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Document Max. Freq Min. Freq
General Joseph E. Johnston, Narrative of Military Operations During the Civil War 166 56 Browse Search
Comte de Paris, History of the Civil War in America. Vol. 4. (ed. Henry Coppee , LL.D.) 114 4 Browse Search
Rebellion Record: a Diary of American Events: Documents and Narratives, Volume 11. (ed. Frank Moore) 98 10 Browse Search
Horace Greeley, The American Conflict: A History of the Great Rebellion in the United States of America, 1860-65: its Causes, Incidents, and Results: Intended to exhibit especially its moral and political phases with the drift and progress of American opinion respecting human slavery from 1776 to the close of the War for the Union. Volume II. 91 9 Browse Search
Comte de Paris, History of the Civil War in America. Vol. 2. (ed. Henry Coppee , LL.D.) 78 2 Browse Search
William Boynton, Sherman's Historical Raid 77 7 Browse Search
Adam Badeau, Military history of Ulysses S. Grant from April 1861 to April 1865. Volume 3 58 0 Browse Search
Adam Badeau, Military history of Ulysses S. Grant from April 1861 to April 1865. Volume 2 58 0 Browse Search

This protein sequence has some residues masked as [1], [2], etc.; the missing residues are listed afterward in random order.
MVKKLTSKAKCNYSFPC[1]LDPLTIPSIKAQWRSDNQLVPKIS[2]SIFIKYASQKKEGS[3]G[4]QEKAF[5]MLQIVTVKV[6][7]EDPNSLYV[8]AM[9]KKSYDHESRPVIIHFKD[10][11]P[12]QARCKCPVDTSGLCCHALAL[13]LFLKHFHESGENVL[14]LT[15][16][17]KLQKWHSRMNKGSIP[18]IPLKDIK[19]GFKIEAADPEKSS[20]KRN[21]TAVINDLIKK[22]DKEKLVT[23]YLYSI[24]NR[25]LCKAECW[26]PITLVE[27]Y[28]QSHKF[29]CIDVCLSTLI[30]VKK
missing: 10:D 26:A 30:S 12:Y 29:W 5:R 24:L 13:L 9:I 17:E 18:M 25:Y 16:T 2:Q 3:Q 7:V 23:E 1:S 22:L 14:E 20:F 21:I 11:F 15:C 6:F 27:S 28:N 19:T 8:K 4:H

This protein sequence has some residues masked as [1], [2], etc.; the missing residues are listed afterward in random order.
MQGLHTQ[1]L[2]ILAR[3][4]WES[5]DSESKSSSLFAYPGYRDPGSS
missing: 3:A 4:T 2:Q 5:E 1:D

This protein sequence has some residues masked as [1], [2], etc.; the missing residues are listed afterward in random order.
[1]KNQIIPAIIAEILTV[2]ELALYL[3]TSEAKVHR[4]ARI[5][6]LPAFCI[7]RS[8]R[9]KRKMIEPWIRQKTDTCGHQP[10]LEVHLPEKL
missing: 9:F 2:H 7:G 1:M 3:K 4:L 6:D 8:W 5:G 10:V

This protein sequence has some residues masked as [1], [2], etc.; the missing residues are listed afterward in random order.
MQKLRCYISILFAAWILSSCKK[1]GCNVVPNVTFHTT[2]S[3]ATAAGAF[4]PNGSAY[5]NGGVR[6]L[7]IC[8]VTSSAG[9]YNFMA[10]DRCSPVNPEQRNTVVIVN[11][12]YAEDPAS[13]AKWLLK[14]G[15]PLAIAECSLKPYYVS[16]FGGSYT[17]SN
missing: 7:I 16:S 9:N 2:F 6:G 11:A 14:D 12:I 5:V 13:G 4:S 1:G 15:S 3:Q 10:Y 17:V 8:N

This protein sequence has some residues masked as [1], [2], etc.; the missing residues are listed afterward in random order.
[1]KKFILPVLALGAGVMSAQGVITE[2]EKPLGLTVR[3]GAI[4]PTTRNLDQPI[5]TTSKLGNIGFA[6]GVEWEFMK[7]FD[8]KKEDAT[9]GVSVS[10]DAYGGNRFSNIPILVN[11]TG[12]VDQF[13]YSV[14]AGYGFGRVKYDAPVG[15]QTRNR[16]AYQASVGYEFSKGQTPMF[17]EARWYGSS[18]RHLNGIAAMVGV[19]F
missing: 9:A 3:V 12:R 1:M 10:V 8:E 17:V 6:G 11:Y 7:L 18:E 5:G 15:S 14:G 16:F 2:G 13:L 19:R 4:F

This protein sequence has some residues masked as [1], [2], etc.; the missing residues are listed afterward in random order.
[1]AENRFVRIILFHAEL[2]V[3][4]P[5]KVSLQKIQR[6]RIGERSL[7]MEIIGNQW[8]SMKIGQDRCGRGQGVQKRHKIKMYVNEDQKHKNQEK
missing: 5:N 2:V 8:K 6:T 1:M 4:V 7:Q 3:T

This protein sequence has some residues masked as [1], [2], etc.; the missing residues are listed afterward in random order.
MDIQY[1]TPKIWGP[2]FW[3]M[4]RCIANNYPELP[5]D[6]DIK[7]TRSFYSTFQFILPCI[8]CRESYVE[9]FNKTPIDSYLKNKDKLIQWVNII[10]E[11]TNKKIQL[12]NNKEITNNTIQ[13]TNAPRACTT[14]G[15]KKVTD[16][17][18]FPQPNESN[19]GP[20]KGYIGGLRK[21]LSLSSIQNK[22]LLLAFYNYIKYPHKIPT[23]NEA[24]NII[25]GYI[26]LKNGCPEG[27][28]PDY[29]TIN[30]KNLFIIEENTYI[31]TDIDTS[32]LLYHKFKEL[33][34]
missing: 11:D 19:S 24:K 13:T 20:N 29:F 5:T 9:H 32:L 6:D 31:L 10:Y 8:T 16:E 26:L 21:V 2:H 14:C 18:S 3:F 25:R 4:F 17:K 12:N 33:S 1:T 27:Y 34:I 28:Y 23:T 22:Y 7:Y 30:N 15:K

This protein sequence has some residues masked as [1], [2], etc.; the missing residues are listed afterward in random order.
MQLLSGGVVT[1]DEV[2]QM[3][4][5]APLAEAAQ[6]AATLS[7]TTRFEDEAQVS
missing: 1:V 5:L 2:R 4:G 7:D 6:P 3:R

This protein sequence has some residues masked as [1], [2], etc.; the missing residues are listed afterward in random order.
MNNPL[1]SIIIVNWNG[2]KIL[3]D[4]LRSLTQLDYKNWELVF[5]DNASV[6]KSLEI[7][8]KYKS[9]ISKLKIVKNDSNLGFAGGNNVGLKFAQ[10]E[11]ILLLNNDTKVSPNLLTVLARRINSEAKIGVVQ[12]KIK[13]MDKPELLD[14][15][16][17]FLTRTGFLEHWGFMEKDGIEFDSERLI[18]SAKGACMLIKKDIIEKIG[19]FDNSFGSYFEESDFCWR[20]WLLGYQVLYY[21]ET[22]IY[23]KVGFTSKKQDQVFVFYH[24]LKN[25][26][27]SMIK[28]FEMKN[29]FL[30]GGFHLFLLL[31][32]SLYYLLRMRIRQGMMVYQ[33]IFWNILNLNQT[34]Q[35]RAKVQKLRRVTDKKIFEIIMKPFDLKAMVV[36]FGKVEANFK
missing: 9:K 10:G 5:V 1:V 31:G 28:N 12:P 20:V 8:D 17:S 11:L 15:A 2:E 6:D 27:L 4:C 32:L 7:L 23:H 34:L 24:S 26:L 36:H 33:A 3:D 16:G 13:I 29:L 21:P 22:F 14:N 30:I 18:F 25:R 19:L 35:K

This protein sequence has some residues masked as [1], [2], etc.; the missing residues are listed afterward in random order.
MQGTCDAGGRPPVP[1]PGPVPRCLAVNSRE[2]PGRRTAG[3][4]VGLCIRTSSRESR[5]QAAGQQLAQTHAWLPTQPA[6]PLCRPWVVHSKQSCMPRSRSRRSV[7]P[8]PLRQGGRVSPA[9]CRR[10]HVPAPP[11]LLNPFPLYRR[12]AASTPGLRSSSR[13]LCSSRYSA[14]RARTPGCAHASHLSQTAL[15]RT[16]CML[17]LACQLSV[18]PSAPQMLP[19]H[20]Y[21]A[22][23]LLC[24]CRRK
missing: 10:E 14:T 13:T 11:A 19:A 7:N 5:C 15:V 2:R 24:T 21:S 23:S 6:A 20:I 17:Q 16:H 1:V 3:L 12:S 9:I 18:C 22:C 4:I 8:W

Colonel Charles E. Hooker, Confederate Military History, a library of Confederate States Military History: Volume 12.2, Mississippi (ed. Clement Anselm Evans) 45 7 Browse Search
Southern Historical Society Papers, Volume 9. (ed. Reverend J. William Jones) 40 6 Browse Search
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Browsing named entities in The Daily Dispatch: September 15, 1864., [Electronic resource]. You can also browse the collection for Hardee or search for Hardee in all documents.

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31 the enemy advanced in heavy force against the position which General Hardee held at Jonesboro' in accordance with orders. A severe and most terrible battle ensued during the day. General Hardee being in command of the two corps in position, placed his own corps in charge of Clebuorces in Atlanta. Thus a large amount of the effective strength of Hardee's command was withdrawn and his line fearfully weakened. Earlys, led in person by Sherman, advanced on the enfeebled line hold by Hardee's command.--Then ensued the hardest fought battle of the war.--The veterans of that brave old soldier, Hardee — men who had never been defeated on any field — stood grimly, and fought with unsurpassed bravery ith the destruction their enfilading fire was producing, caused General Hardee to withdraw to Lovejoy's station. This movement was consum most terrible odds, that the Army of Tennessee has yet engaged in. Hardee's corps fought alone against almost the entire Yankee army, immedia